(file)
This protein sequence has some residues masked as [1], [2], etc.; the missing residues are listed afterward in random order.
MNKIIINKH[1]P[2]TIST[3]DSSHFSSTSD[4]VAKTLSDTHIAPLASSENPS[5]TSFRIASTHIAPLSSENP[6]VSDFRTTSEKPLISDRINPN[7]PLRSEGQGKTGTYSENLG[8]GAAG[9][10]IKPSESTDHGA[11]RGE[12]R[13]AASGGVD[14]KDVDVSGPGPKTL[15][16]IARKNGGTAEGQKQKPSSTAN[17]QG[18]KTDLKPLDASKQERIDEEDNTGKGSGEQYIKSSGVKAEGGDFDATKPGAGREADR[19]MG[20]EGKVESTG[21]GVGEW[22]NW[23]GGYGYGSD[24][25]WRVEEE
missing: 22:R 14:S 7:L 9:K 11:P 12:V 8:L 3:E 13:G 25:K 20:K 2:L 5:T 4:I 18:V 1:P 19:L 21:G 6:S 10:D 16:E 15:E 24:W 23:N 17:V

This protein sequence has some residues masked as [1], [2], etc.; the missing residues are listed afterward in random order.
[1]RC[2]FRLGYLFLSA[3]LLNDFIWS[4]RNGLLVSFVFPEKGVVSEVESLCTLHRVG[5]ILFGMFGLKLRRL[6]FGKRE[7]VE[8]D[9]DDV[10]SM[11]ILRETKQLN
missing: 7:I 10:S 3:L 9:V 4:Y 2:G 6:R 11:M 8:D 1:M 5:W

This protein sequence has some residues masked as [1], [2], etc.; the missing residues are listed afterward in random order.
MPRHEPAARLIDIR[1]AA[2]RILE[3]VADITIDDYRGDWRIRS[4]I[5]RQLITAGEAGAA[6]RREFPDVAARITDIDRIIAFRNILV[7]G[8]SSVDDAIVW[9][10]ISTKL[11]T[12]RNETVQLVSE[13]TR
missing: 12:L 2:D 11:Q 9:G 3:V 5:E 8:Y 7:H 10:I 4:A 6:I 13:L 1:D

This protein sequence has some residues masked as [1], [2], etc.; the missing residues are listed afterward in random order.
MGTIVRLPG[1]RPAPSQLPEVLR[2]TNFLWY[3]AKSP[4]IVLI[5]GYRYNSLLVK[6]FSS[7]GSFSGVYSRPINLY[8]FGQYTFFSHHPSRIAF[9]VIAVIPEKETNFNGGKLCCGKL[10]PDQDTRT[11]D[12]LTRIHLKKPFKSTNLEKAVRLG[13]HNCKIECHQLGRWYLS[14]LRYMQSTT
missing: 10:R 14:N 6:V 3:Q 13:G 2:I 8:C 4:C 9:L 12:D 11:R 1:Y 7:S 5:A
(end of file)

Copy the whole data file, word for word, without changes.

This protein sequence has some residues masked as [1], [2], etc.; the missing residues are listed afterward in random order.
MNKIIINKH[1]P[2]TIST[3]DSSHFSSTSD[4]VAKTLSDTHIAPLASSENPS[5]TSFRIASTHIAPLSSENP[6]VSDFRTTSEKPLISDRINPN[7]PLRSEGQGKTGTYSENLG[8]GAAG[9][10]IKPSESTDHGA[11]RGE[12]R[13]AASGGVD[14]KDVDVSGPGPKTL[15][16]IARKNGGTAEGQKQKPSSTAN[17]QG[18]KTDLKPLDASKQERIDEEDNTGKGSGEQYIKSSGVKAEGGDFDATKPGAGREADR[19]MG[20]EGKVESTG[21]GVGEW[22]NW[23]GGYGYGSD[24][25]WRVEEE
missing: 22:R 14:S 7:L 9:K 11:P 12:V 8:L 3:E 13:G 25:K 20:K 2:L 5:T 4:I 18:V 1:P 19:L 21:G 6:S 10:D 16:E 15:E 24:W 23:N 17:V

This protein sequence has some residues masked as [1], [2], etc.; the missing residues are listed afterward in random order.
[1]RC[2]FRLGYLFLSA[3]LLNDFIWS[4]RNGLLVSFVFPEKGVVSEVESLCTLHRVG[5]ILFGMFGLKLRRL[6]FGKRE[7]VE[8]D[9]DDV[10]SM[11]ILRETKQLN
missing: 7:I 10:S 3:L 9:V 4:Y 2:G 6:R 11:M 8:D 1:M 5:W

This protein sequence has some residues masked as [1], [2], etc.; the missing residues are listed afterward in random order.
MPRHEPAARLIDIR[1]AA[2]RILE[3]VADITIDDYRGDWRIRS[4]I[5]RQLITAGEAGAA[6]RREFPDVAARITDIDRIIAFRNILV[7]G[8]SSVDDAIVW[9][10]ISTKL[11]T[12]RNETVQLVSE[13]TR
missing: 12:L 2:D 11:Q 9:G 3:V 5:E 8:Y 7:H 10:I 4:A 6:I 13:L 1:D

This protein sequence has some residues masked as [1], [2], etc.; the missing residues are listed afterward in random order.
MGTIVRLPG[1]RPAPSQLPEVLR[2]TNFLWY[3]AKSP[4]IVLI[5]GYRYNSLLVK[6]FSS[7]GSFSGVYSRPINLY[8]FGQYTFFSHHPSRIAF[9]VIAVIPEKETNFNGGKLCCGKL[10]PDQDTRT[11]D[12]LTRIHLKKPFKSTNLEKAVRLG[13]HNCKIECHQLGRWYLS[14]LRYMQSTT
missing: 10:R 14:N 6:V 3:Q 13:G 2:I 8:C 4:C 9:L 12:D 11:R 1:Y 7:S 5:A